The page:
Such an interesting project! You make a compelling case for the need to engage elementary students with early algebra concepts. I'm wondering if you can share an example of what you mean by a comprehensive approach vs. business as usual approach - are there particular kinds of tasks or algebra concepts that you find are particularly productive for students to explore? I also think your approach to research is really important - moving from observation to research-led instruction to larger scale teacher-led instruction is essential if we want to understand what it takes for teachers to guide student learning in the ways you are finding effective. Have there been any unexpected challenges that you've faced this year, in introducing the materials to teachers?
Eric Knuth
Thanks Miriam for visiting and for your comments.
By comprehensive, we mean an approach that considers the "entire" domain of early algebra; for example, there has been a lot of prior research on specific aspects of early algebra that has provided important results about children's algebraic thinking (equal sign - Carpenter and colleagues; generalized arithmetic - Schifter and colleagues; symbolic representations - Carraher and colleagues, to name a few); however, few, if any, studies have considered the entire domain. We also view comprehensive as meaning a long term view - spanning grades rather than a single grade. By business-as-usual, we mean elementary curricula that are primarily arithmetic-focused, with perhaps some early algebra content appearing here and there.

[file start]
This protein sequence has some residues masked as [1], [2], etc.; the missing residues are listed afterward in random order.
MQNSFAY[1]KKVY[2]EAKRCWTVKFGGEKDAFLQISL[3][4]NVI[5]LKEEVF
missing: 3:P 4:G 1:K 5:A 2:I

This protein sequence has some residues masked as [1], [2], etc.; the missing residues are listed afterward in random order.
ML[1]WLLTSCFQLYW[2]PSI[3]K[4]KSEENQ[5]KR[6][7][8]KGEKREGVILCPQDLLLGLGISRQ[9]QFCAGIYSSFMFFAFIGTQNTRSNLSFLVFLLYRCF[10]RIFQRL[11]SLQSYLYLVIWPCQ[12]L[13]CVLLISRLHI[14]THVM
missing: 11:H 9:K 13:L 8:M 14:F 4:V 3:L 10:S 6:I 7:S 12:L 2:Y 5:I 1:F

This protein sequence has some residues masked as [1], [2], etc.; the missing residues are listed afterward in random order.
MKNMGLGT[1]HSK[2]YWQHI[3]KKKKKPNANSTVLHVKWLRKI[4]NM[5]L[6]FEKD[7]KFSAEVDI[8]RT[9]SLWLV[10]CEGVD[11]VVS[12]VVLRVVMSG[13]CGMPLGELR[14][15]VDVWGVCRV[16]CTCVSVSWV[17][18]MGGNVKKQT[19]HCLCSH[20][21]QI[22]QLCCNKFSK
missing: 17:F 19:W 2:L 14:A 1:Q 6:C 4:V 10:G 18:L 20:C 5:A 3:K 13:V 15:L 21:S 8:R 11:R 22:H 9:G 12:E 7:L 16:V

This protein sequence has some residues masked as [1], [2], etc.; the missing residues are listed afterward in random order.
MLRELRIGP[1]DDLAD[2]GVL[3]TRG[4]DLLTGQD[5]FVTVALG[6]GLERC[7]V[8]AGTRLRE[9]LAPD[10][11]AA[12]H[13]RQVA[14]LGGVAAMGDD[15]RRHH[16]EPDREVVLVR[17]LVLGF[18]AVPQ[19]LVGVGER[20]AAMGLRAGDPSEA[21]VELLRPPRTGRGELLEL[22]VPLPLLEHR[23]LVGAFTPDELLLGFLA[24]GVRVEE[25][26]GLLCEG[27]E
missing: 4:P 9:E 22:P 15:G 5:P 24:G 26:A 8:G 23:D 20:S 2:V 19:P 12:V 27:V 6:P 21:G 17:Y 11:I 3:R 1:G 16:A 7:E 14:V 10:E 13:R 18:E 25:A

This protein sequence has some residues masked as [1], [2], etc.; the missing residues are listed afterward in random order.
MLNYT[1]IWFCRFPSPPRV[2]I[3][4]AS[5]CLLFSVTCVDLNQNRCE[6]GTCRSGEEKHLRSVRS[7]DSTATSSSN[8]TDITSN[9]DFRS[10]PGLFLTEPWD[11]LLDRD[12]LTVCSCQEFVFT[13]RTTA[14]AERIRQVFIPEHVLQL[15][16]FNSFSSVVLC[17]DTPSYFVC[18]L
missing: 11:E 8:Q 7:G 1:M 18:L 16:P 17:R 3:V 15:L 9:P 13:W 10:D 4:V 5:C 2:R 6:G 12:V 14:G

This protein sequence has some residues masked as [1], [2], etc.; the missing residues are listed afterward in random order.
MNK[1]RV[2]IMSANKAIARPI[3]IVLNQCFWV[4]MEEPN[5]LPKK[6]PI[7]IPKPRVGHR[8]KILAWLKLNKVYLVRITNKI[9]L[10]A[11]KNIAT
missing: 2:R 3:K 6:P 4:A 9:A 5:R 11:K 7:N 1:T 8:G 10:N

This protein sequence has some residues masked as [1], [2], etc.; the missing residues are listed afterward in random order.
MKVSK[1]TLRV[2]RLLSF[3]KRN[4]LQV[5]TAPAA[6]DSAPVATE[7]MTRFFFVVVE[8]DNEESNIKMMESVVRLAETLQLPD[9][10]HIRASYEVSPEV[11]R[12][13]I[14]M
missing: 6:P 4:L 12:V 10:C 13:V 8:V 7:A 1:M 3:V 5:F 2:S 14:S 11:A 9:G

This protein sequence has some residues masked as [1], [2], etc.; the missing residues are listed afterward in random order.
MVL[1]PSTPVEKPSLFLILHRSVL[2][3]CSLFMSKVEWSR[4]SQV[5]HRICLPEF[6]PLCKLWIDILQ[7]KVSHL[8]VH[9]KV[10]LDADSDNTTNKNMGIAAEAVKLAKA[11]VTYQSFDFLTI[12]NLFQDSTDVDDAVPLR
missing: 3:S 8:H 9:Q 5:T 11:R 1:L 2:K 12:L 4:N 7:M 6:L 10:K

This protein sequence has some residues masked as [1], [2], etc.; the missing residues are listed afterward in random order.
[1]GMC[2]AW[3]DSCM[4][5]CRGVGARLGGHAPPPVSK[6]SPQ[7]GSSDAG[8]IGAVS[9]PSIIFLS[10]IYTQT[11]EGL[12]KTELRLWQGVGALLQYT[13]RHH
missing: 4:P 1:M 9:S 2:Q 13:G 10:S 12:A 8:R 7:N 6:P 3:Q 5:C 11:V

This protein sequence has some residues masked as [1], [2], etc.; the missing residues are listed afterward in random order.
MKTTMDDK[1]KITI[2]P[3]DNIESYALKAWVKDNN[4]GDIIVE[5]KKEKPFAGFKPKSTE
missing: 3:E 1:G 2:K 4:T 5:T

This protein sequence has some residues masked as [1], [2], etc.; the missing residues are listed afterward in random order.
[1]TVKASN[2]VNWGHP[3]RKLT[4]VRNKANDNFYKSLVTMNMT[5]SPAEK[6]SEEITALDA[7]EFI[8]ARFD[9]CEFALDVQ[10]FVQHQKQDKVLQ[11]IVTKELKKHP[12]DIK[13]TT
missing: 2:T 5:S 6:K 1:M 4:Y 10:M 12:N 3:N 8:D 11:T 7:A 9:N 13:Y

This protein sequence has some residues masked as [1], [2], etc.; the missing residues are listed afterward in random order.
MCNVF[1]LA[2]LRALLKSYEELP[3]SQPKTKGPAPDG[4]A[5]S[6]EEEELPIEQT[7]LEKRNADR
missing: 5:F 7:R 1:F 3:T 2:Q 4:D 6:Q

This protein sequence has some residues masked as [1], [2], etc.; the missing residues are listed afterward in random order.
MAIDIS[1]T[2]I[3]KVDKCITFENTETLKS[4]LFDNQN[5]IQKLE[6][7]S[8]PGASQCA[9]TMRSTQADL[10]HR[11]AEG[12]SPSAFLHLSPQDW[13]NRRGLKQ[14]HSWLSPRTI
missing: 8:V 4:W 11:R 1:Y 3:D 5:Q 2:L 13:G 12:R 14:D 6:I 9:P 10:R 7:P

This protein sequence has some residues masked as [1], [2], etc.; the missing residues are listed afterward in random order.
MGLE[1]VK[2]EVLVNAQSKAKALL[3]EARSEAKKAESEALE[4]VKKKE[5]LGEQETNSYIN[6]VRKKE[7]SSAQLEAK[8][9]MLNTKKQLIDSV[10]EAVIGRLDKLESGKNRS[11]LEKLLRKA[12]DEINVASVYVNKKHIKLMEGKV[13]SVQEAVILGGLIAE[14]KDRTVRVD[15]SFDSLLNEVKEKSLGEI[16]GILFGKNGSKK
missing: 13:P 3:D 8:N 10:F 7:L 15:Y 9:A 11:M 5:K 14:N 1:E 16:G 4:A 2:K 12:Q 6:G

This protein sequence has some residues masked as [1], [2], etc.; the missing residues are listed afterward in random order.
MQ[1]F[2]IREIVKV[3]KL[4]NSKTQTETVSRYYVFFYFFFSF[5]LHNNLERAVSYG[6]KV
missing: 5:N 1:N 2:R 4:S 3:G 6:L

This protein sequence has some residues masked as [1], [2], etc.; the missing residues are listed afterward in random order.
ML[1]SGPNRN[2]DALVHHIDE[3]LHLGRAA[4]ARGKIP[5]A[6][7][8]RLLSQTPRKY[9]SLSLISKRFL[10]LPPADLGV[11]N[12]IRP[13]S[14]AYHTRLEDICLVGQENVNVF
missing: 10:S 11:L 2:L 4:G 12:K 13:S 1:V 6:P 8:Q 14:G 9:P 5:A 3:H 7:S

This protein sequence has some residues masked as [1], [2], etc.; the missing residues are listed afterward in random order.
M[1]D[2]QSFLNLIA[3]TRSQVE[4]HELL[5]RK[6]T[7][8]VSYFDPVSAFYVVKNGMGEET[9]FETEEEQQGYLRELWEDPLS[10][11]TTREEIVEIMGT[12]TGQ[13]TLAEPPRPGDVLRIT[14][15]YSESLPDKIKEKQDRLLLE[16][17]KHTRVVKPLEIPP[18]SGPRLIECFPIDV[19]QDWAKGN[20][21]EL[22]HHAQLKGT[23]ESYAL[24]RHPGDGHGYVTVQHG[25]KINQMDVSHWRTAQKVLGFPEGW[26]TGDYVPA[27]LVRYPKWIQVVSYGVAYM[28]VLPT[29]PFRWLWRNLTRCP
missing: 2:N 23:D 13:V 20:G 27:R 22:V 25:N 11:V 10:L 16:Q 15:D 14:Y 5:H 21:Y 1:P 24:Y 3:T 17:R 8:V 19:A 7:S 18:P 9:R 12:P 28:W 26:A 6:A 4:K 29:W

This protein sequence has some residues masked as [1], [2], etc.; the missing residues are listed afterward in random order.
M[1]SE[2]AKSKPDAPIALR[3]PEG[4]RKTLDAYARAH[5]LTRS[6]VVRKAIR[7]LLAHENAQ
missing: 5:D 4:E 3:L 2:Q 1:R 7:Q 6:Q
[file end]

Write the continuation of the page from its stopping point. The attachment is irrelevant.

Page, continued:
Our project website provides some examples of tasks and lessons as well as concepts that we have found to be particularly productive in fostering children's algebraic thinking. As an example, we have found work with open number sentences (e.g., 3+4=_+5; 7=2+_) to be examples of tasks that help promote a relational view of the equal sign and that provide students experience with number sentences in non-typical formats (3+4=_ versus 8=8 or 3+4=1+_+3).
Given we are now entering the fourth and final year of our large-scale study, and are bringing our small-scale study to a close, we hope the challenges at this point are not too unexpected! :)
Our fidelity of implementation data show differences in teachers' implementation of our early algebra intervention (and subsequently, their students' performance), thus one challenge we face moving forward is trying to understand how to better support teachers in their efforts to implement our early algebra materials with fidelity.
Jeffrey Barrett
Daniel Heck
Hi, Eric and Maria.